I have been attending and purchasing foreclosures at auction in orange county california over the last two years. I experienced a situation that seems unethical and I wanted to get your feedback.
The following situations all happened at the same auction with the same auctioneer:
The auctioneer was requested by a regular investor to “auction this property first” as he handed the auctioneer a piece of paper. There was some whispering back and forth with the investor and auctioneer. The auctioneer then auctioned the property and that investor won.
The auctioneer was asked by another individual to “hold this property till the end” as he handed the auctioneer a piece of paper. The auctioneer said, “okay.”
The auctioneer approached an investor and said, “I recognize you from last week, what property are you interested in?” She showed him a piece of paper and he said, “do you want me to auction that now?” She said, “no, hold it to the end.” He said, “okay.”
Additionally, the auctioneer required that everyone that was interested in bidding on properties had to show him their cashiers checks and tell him the total amount they had available. He wrote each persons name down and the total amount of money on a piece of paper.
I have been to many auctions and have never experienced situations like this before. This seems very unethical. Please let me know your thoughts.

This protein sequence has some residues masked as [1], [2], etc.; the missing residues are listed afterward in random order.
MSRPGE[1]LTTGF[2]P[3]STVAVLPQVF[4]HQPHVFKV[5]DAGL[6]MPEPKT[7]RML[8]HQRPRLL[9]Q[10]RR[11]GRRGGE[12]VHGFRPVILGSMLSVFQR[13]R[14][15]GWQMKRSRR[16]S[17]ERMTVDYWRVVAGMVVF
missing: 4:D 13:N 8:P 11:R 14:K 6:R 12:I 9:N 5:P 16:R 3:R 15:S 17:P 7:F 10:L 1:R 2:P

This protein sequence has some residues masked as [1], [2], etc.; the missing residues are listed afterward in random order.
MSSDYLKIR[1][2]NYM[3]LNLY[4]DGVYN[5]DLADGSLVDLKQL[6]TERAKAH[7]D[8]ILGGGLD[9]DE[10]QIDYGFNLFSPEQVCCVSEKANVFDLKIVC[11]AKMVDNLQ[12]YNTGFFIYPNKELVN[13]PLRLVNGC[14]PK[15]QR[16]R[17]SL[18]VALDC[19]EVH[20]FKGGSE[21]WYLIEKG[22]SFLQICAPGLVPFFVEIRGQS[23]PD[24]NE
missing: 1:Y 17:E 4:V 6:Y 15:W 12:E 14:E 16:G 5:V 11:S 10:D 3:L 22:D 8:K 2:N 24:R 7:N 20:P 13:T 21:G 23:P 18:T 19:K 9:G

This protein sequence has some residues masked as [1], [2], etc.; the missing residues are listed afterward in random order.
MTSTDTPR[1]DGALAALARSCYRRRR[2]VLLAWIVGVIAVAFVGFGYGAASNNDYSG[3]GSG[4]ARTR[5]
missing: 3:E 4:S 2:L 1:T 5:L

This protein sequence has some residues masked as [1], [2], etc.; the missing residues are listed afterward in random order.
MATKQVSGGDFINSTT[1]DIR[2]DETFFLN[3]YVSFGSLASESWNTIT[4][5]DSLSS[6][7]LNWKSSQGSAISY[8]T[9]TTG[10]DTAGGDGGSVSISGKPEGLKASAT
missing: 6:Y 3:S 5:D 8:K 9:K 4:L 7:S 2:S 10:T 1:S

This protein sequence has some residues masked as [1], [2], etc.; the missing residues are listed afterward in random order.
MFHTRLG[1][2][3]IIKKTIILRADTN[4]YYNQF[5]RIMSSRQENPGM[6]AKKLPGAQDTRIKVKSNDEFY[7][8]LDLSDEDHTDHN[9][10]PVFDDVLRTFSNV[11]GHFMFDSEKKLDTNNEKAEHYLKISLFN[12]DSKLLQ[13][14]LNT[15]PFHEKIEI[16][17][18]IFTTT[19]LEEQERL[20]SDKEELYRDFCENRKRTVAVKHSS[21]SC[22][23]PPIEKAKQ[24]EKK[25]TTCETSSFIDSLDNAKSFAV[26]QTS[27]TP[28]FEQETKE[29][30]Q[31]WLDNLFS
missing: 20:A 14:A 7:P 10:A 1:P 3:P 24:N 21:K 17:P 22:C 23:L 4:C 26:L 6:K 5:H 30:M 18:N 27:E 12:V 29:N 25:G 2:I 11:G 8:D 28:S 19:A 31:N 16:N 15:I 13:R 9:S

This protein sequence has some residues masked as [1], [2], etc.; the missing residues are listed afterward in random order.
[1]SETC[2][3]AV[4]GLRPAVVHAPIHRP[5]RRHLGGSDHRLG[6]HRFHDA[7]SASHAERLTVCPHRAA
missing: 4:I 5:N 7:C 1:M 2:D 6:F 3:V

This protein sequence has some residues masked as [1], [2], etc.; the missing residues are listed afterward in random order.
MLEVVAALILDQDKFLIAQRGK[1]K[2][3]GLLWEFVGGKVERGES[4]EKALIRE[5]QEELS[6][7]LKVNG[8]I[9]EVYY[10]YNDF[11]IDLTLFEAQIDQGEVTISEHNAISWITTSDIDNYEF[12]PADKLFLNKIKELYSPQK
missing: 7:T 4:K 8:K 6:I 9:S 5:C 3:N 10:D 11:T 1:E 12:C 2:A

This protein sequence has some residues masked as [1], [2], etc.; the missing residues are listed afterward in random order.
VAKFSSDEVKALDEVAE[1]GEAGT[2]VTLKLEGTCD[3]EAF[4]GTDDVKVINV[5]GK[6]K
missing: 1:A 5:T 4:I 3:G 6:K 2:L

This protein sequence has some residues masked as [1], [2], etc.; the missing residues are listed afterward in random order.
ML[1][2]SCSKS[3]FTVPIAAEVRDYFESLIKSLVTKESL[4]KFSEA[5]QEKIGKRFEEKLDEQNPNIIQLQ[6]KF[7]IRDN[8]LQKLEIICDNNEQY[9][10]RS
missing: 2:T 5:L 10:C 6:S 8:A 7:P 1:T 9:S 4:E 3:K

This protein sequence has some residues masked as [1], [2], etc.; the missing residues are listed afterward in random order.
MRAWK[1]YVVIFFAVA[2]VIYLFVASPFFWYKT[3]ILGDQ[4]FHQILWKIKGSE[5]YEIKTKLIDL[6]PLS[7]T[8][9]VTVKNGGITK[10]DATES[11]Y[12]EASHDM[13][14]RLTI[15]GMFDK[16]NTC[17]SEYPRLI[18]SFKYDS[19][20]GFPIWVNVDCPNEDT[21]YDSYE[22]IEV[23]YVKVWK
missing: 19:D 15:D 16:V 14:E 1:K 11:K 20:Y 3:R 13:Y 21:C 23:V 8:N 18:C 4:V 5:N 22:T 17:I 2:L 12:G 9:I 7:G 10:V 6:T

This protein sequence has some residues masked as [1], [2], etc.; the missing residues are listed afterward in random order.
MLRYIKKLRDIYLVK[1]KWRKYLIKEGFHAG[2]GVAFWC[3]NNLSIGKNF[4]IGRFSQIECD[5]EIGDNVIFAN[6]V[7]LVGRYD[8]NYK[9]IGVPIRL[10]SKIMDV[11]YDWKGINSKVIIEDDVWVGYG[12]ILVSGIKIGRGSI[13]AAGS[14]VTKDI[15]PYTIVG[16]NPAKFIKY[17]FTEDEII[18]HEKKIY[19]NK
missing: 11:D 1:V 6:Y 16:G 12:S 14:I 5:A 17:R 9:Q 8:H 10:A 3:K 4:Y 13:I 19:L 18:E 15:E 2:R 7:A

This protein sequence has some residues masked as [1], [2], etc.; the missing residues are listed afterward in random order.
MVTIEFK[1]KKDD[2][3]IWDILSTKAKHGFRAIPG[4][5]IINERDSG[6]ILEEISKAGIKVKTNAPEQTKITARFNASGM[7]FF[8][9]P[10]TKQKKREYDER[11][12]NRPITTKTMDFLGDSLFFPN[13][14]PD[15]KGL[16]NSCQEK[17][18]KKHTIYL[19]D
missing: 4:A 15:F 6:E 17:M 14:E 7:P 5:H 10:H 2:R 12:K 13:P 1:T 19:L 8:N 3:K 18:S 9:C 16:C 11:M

As long as the auction was done publicly and during reported time window when the auctioneer was present (i.e. NOT a secret side-auction at an un-annouced time), then I doubt this was a violation of the rules. That said, it is bad form, at a minimum, to be adjusting the order of property sales to suit a particular investor’s (or team’s) needs. Passing notes to the auctioneer is also bad form. It’s a public auction and there should be a level playing field and full disclosure of the process… it just looks bad if whispering (as you described) and note-passing involving the auctioneers is happening.
Re the auctioneer requiring those interested in bidding to show him the beforehand ... this is standard practice. It is called "qualifying to bid." In fact, it would be unethical and sloppy for the auctioneers to NOT verify that bidders have sufficient funds (cashiers checks) before they begin the bidding process. I once lost a bidding war to an investor who did not have sufficient … he’s a well-known player at the steps and a fellow investor came to his aid post sale and endorsed over a cashiers check to make up his shortfall. This happened quickly post sale (as a sidebar solicitation for ) and I could have called foul and made a stink as it was a violation of protocol. This could have been avoided if the auctioneer had properly done his job and re-verified ("show me more ") that the bidder had sufficient once the bidding had crossed over (above) the qualifying amount he had originally noted on his property auction sheet for that particular investor/bidder.
I agree with your views , this is really not ethical .It seems that everything is preplanned.
Business Lawyers Orange County